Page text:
Well qualifying is completed, bikes are well set up or as near as they will ever be.
At the end of the day riders are never 100% happy and are always looking for that wee bit more, a tweak here, a tweak there, looking for perfection that is not possible on a nine-mile road circuit. It has to be a compromise.
A superb final Superbike session was interesting even though it was interrupted by a red flag for an oil spillage. Right from the off everybody was trying to make up for lost time after Tuesday evening and it was only in the final few minutes that the fast times were set.
Glenn Irwin taking his maiden pole position on his ninth and final lap, Dean Harrison second fastest again on his ninth and last lap, Michael Dunlop making up the final spot on the front row for tomorrow’s two races once again on his eighth of eight laps completed, a mere 10th of a second splitting the trio and all on different manufacturers’ machines — PBM Be Wiser Ducati, Silicone Engineering Kawasaki and Tyco BMW.
Watching them closely, I believe they all have a little bit left in the tank and, given fair conditions tomorrow, Michael Dunlop’s lap record could well be in jeopardy.
Harrison is arguably the surprise packet on the front row, but if you look at his results he has been chipping away, picking up his first podium here last year, he has more experience under his belt since then and has a great team behind him.
Alastair Seeley is in fourth position, heading up the second row seven 10ths behind his new Tyco BMW team-mate Dunlop which will certainly motivate him come the races and again, like Tuesday, he seemed to have a gear linkage problem just as he was about to head out onto his final laps, a distraction he could have done without.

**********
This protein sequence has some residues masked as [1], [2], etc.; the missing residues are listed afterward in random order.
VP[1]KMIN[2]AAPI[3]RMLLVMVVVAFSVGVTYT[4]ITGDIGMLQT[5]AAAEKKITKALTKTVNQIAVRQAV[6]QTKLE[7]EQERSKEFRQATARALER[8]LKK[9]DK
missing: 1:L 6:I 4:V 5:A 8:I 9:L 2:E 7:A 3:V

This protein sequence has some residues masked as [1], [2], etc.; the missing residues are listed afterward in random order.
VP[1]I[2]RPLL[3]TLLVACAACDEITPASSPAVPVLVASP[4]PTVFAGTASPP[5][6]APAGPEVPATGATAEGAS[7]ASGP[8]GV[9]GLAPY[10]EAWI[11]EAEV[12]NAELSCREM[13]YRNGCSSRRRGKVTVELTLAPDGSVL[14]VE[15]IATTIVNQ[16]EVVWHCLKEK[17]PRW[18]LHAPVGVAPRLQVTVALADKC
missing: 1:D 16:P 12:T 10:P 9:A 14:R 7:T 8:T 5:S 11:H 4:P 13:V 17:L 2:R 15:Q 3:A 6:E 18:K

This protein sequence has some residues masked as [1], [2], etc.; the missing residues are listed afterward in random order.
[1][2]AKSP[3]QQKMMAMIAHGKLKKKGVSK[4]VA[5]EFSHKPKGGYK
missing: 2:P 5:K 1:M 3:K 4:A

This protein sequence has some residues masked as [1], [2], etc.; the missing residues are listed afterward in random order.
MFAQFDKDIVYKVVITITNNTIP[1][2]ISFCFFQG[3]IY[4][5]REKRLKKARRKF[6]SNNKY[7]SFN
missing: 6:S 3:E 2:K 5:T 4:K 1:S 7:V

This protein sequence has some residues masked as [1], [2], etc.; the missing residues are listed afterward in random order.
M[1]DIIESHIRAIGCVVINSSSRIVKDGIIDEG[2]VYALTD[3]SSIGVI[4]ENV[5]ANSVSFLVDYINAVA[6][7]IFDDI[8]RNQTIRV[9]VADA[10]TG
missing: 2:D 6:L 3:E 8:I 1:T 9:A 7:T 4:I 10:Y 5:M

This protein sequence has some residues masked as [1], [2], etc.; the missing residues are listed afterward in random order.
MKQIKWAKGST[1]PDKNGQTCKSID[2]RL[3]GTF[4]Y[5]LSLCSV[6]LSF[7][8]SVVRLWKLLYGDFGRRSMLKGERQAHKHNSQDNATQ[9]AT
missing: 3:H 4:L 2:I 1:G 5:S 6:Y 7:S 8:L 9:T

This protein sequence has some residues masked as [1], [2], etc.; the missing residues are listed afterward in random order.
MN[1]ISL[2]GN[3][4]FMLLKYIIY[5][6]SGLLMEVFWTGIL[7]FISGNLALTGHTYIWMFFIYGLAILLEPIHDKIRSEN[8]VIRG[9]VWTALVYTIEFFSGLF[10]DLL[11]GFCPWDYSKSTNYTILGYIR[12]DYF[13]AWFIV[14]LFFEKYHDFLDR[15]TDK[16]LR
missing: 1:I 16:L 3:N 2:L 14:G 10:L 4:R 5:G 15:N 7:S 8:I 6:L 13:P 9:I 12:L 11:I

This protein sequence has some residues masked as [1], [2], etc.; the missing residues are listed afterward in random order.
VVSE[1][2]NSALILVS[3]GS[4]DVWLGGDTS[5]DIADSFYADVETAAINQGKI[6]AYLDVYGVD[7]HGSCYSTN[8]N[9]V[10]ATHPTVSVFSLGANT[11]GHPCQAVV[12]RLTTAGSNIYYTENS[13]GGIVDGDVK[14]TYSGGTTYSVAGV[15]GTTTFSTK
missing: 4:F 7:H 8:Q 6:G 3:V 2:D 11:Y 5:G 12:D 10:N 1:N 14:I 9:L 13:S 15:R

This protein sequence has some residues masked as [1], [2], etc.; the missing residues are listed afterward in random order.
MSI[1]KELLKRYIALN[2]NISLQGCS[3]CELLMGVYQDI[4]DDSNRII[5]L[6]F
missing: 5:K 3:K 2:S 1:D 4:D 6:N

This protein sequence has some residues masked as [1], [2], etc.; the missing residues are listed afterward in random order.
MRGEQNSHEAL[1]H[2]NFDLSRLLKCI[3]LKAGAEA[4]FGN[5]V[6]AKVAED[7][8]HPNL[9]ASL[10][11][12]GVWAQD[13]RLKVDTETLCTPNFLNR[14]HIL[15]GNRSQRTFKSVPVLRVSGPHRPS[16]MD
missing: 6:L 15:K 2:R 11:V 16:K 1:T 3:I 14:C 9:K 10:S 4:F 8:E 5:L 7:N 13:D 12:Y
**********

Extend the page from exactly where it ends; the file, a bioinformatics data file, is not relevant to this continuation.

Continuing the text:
Another interesting statistic for you from qualifying yesterday is the fact that our pole position riders were all winners here last year — Irwin in Superbike, Seeley in Superstock and Supersport and Martin Jessopp in Supertwin.
BMW fill five places in the front two rows on the Superstock grid with Harrison a thorn in the German manufacturer’s side on his Kawasaki, again in second.
Honda are up against it in Superbike with the Padgetts Fireblade of Conor Cummins ninth, Lee Johnston 10th on the Honda Racing entry with Ian Hutchinson putting in a heroic ride in 13th. Considering where Hutchy has been injury-wise and the last minute decision in being passed fit to ride, he is a miracle man all right.
Supersport throws together a variety of machinery on the front two rows with the EHA Yamaha of Seeley on pole, the Riders Triumph 675cc of Jessopp in second and the Kawasaki of that man Harrison completing the front row with the two Hondas of Michael Dunlop (MD Racing with Carl Cox) and Johnston (Padgetts) filling row two alongside the Temple Golf Club/Caffrey Yamaha of William Dunlop.
Jessopp was fourth fastest Supertwin through the speed trap at 152 mph but over the full lap he was quickest, 0.038sec ahead of local lad Adam McLean, but the Tobermore racer got flicked off his Roy Hanna Kawasaki after clipping a kerb exiting Juniper chicane and luckily landed on the grass and was quickly back on his feet.
Only four riders lapped under the 5min barrier — Jessopp, McLean, James Cowton and Joey Thompson (left) on the impressive Paton bike that was fastest through the speed trap at 158.4mph.
And 53-year-old Jeremy McWilliams was fifth, probably relieved to get a good session in having not completed a flying lap on Tuesday.
Everything is in place and buzzing for what should be exciting, entertaining and ultra-competitive racing in all classes tomorrow and, yes, I’m as excited as ever waiting on the lights to go out for the Vauxhall International North West 200 races — but still nothing like pulling the visor down, twisting the throttle and blasting off to start a race and then winning one.
We all hope for an accident free day and wish Mervyn Whyte and his team a successful event.
Phillip McCallen is an 11-time NW200 winner, including a record five wins in one day, and owner of Phillip McCallen Motorcycles